“Couros is a practicing school leader, blogger and consultant on school change and improvement who has addressed major school improvement and governance groups across the country in recent years,” said Manaseri, himself a retired school district superintendent.

He created ConnectedPrincipals.com, an initiative that brings educators and leaders together from around the world to create powerful learning opportunities for students. His work is featured at his blog.

“My focus is always the development of leadership and people and what is best for learners,” Couros said. “My belief is that meaningful change happens when you first connect to people’s hearts.”

The Cheney Institute’s mission is to create a learning community for educational leaders that enhances and supports the success of all students through ongoing professional development, refinement of leadership skills and networking.

The institute was created and primarily funded by Cheney’s granddaughter, Louise M. Conley of Princeton, N.J., the former chair of the Cortland College Foundation Board of Directors. Co-sponsors of the institute include SUNY Cortland, the Cortland College Foundation, Center for Instruction Technology and Innovation (CiTi), and three Board of Cooperative Education Services (BOCES) agencies, Tompkins-Seneca-Tioga (TST), Cayuga-Onondaga (CO) and Onondaga-Cortland-Madison (OCM).

In recent years, the Educational Leadership Department faculty have formed a close partnership with area district superintendents, the leaders of the local BOCES, who have served in an advisory capacity about the needs of the region and about potential speakers to help area school leaders address those identified needs, Manaseri said.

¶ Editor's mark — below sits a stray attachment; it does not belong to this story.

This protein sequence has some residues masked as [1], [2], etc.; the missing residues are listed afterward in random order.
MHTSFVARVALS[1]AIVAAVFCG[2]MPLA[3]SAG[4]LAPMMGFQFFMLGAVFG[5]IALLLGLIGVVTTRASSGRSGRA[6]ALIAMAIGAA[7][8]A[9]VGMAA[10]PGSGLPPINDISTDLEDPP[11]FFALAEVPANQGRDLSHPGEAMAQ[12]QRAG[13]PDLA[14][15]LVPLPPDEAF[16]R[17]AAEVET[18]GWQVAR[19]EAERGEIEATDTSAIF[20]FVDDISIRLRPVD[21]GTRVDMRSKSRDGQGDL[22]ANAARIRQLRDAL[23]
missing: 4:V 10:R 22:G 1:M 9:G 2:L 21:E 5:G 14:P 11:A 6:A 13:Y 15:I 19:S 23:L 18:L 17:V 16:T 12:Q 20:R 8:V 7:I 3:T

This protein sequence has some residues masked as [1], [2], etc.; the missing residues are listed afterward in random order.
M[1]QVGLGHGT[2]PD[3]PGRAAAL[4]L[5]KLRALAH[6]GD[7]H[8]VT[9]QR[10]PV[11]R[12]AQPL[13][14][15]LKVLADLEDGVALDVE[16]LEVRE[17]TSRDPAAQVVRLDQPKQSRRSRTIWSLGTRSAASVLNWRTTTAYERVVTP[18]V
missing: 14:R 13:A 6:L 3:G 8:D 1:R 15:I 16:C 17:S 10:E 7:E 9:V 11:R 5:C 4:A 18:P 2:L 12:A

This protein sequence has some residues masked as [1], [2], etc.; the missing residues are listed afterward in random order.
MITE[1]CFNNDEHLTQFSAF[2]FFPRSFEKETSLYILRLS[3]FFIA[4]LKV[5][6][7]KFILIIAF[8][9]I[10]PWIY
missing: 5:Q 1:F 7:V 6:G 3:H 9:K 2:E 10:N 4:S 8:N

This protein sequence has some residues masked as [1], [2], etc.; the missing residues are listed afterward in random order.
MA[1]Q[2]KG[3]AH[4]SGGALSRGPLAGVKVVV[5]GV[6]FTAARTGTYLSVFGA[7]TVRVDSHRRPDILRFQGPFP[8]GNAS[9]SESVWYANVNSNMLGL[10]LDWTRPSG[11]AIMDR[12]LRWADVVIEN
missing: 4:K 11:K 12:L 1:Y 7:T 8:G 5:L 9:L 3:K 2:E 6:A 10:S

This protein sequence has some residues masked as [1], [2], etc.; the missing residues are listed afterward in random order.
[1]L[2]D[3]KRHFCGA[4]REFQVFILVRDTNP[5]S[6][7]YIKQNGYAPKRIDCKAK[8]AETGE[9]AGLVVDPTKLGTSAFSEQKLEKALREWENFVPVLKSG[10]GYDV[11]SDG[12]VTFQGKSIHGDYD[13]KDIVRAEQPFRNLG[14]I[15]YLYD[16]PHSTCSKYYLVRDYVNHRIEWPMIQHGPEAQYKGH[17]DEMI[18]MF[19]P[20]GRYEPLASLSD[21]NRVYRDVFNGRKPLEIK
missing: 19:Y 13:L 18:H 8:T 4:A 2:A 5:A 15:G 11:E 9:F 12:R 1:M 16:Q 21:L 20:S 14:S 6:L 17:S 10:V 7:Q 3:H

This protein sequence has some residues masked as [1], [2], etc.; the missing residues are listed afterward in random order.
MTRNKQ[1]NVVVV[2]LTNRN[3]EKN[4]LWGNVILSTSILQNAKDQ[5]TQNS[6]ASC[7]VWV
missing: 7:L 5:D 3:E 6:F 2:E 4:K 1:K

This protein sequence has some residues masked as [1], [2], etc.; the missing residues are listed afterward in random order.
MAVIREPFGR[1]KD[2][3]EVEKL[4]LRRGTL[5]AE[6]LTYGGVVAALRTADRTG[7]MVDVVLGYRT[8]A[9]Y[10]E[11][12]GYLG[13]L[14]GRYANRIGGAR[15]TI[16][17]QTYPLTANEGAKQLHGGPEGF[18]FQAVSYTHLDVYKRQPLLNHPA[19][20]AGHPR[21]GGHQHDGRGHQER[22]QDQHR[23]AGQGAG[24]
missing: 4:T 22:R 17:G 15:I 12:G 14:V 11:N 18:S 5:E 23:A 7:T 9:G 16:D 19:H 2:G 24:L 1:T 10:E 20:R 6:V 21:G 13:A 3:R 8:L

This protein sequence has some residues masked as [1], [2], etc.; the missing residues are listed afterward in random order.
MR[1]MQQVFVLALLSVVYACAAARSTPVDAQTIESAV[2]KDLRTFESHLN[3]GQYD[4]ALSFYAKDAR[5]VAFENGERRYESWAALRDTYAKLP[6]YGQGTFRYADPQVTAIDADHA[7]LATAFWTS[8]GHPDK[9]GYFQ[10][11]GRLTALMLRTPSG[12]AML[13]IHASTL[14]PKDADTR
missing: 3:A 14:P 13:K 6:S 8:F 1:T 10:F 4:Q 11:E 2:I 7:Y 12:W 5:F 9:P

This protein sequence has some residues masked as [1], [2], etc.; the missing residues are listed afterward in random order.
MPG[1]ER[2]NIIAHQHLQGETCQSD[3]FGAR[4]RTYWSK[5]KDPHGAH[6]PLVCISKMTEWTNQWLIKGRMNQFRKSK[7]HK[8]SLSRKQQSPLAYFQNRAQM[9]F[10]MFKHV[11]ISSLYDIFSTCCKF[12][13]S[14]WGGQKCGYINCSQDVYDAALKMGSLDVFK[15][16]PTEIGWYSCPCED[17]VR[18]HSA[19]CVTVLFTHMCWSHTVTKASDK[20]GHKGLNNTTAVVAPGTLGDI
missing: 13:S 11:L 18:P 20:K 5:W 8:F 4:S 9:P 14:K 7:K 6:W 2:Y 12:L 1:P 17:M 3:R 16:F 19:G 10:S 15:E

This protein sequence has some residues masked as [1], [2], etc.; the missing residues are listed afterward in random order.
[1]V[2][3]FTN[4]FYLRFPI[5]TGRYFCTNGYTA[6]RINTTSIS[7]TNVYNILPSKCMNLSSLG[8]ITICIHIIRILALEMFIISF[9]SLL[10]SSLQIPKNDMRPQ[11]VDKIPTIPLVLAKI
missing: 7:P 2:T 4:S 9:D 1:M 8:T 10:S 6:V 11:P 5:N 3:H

“As the SUNY campus within Central New York with a 45-year history of producing excellent school leaders, we are proud to continue the Cheney Institute’s mission and vision,” said Manaseri. “Similar regional superintendent’s institutes were long a part of the history of normal schools and regional support for rural school districts as far back as the 19th century. The Cheney Institute continues that tradition of bringing the latest thinking about schools and leadership to practitioners in and to students of the field.”

The Cheney Institute gives the College a chance to give back to the educational community of Central New York, by providing high quality professional development for school leaders in an open, inexpensive and collegial format, Manaseri said.

“It also affords the College the opportunity to be viewed as a leadership partner in the preparation of school administrators who are, and who will be, serving students and communities from Elmira to Binghamton, from Utica to Syracuse and all points in between.” 

Couros’ visit is open to the greater Cortland and campus community. Faculty in the School of Education will be sponsored to attend through the Educational Leadership Program. Interested faculty and others should contact Manaseri for more information.

Organizers also are working with the College’s Alumni Engagement office to plan the inaugural meeting that day of a new Educational Leadership Alumni network aimed to promote recent graduates’ mentoring and job opportunities. Participants will elect a slate of officers to lead a 45-year celebration of the history of Cortland’s Educational Leadership program in conjunction with the SUNY Cortland Sesquicentennial.